Michael J. Pettid, intro. and annot., Kil Cha and Michael J. Pettid, trans.
This early seventeenth-century novel follows the winding path of a secret love affair and the difficulties the court lady and the poet-scholar encounter in attempting to realize their romantic dreams.
This early seventeenth-century novel follows the winding path of a secret love affair and the difficulties the court lady and the poet-scholar encounter in attempting to realize their romantic dreams. According to Pettid, "The novel holds all the elements needed for a truly captivating story: love, treachery, heartbreak, danger, and friendship." It is also an excellent character study of divergent personalities ranging from a rival to the throne to a lowly slave. Unyŏng-jŏn is especially noteworthy for its female narrative voice, which made the novel very popular among women of the time and has prompted many to ask whether the anonymous author was, in fact, a woman. Pettid addresses this question and others in his introduction and analysis that aid the modern English-speaking reader in understanding the work.
Michael J. Pettid, intro. and annot.
Michael J. Pettid is professor of Asian and Asian American studies at Binghamton University (SUNY).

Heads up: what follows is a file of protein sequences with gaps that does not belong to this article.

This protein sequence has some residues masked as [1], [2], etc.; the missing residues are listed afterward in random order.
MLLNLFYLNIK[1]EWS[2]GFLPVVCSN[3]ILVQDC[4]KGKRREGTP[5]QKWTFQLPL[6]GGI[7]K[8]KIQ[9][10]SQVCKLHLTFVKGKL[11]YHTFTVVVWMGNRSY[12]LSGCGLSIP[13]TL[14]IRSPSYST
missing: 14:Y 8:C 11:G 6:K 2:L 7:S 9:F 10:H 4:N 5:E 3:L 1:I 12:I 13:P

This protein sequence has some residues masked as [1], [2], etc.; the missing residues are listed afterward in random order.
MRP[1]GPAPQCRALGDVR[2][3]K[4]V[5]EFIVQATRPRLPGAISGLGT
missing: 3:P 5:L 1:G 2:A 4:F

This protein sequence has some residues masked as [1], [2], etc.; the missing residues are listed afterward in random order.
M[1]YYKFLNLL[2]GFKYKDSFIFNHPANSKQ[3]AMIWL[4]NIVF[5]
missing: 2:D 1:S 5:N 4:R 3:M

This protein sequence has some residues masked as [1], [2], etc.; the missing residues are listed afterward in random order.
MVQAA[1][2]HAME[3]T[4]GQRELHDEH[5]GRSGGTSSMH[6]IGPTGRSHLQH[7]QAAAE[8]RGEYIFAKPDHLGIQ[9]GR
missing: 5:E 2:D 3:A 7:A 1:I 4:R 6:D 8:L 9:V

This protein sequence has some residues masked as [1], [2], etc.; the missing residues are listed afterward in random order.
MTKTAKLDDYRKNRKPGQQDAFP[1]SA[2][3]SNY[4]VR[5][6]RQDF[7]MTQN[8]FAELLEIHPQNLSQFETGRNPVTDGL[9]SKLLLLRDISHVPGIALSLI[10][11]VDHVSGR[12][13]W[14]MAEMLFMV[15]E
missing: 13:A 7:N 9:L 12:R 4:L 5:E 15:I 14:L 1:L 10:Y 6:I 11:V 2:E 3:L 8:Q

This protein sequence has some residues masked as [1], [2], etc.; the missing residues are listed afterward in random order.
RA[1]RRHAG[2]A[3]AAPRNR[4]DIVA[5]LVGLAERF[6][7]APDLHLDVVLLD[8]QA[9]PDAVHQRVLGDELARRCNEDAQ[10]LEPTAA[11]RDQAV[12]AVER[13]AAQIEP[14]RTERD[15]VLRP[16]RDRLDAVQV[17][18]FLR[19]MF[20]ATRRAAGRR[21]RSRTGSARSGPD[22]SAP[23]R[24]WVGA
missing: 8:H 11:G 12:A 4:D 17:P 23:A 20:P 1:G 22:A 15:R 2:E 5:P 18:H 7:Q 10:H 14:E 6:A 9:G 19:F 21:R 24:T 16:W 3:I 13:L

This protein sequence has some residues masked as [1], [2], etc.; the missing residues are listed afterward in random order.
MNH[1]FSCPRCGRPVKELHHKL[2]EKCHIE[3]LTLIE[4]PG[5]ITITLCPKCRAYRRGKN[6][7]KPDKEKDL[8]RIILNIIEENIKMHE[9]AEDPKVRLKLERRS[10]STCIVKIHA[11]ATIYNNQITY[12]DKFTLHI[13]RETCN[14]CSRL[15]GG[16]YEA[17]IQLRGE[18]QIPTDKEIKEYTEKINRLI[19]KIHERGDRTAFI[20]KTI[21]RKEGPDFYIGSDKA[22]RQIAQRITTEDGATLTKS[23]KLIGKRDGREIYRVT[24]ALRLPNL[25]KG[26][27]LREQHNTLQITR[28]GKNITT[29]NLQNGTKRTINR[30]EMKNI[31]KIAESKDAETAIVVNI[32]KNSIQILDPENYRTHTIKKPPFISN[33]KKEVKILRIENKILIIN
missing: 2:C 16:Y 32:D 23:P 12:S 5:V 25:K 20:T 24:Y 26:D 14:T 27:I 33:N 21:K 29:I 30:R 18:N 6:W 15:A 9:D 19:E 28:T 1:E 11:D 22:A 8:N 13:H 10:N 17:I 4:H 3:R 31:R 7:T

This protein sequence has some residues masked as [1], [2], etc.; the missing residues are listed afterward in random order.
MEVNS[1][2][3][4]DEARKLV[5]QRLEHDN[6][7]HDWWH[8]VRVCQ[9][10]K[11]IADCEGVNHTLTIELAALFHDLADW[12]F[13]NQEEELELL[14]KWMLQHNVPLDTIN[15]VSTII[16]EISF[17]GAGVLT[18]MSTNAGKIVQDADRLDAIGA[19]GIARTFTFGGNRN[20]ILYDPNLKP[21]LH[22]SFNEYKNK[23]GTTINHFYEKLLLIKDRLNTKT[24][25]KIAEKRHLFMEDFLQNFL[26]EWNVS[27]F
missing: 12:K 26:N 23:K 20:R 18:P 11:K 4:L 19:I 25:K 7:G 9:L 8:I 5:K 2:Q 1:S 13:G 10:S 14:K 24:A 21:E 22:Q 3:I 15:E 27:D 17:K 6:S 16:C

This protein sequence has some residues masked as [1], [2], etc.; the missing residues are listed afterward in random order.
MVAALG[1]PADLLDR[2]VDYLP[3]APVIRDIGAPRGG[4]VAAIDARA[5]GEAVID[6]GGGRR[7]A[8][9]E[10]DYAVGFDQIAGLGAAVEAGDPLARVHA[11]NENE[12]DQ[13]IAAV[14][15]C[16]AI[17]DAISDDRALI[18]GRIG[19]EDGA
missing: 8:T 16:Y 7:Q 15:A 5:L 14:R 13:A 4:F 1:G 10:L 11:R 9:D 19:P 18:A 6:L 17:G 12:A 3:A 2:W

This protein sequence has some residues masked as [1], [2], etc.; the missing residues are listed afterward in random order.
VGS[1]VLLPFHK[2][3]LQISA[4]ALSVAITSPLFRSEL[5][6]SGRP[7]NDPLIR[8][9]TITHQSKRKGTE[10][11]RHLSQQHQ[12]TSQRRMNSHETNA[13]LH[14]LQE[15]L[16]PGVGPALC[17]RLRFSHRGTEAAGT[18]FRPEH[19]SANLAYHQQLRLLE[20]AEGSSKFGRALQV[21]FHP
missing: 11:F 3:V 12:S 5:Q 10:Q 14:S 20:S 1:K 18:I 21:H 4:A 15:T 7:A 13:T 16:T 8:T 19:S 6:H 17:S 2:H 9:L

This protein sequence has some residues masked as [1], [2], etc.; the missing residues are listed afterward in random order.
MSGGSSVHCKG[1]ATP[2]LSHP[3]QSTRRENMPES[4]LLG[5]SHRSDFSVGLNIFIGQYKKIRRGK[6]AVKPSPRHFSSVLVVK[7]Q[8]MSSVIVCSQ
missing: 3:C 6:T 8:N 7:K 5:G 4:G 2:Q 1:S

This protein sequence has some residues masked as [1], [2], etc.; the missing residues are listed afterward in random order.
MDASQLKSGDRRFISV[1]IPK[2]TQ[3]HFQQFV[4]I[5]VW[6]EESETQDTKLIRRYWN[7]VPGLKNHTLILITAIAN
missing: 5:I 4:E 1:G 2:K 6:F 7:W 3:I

Kil Cha and Michael J. Pettid, trans.
Kil Cha is a lecturer in Asian and Asian American studies at Binghamton University.
Unyŏng-jŏn (KRM 33)
Acknowledgments – vii
1. Introduction – 1
2. Historical Backdrop – 6
3. Unyŏng-jŏn: An Analysis of a Seventeenth-century Novel – 26
4. Chosŏn Society as Revealed in Unyŏng-jŏn – 57
5. Unyŏng-jŏn: The Translation – 64
Character Glossary – 113
Bibliography – 120
Index – 128
"One of the strongest points of Unyŏng-Jŏn is the precise and thorough translation that is achieved all while maintaining the natural flow of the original work....In fact, the high quality of the translation that is evident in Unyŏng-Jŏn is in many ways the result of...precise and meticulous annotations....[T]his work [Iis] accessible to those readers with an interest in the study of Korean literature as well as the more general reader." ~Lim Jeongjee, Ajou University, in Review of Korean Studies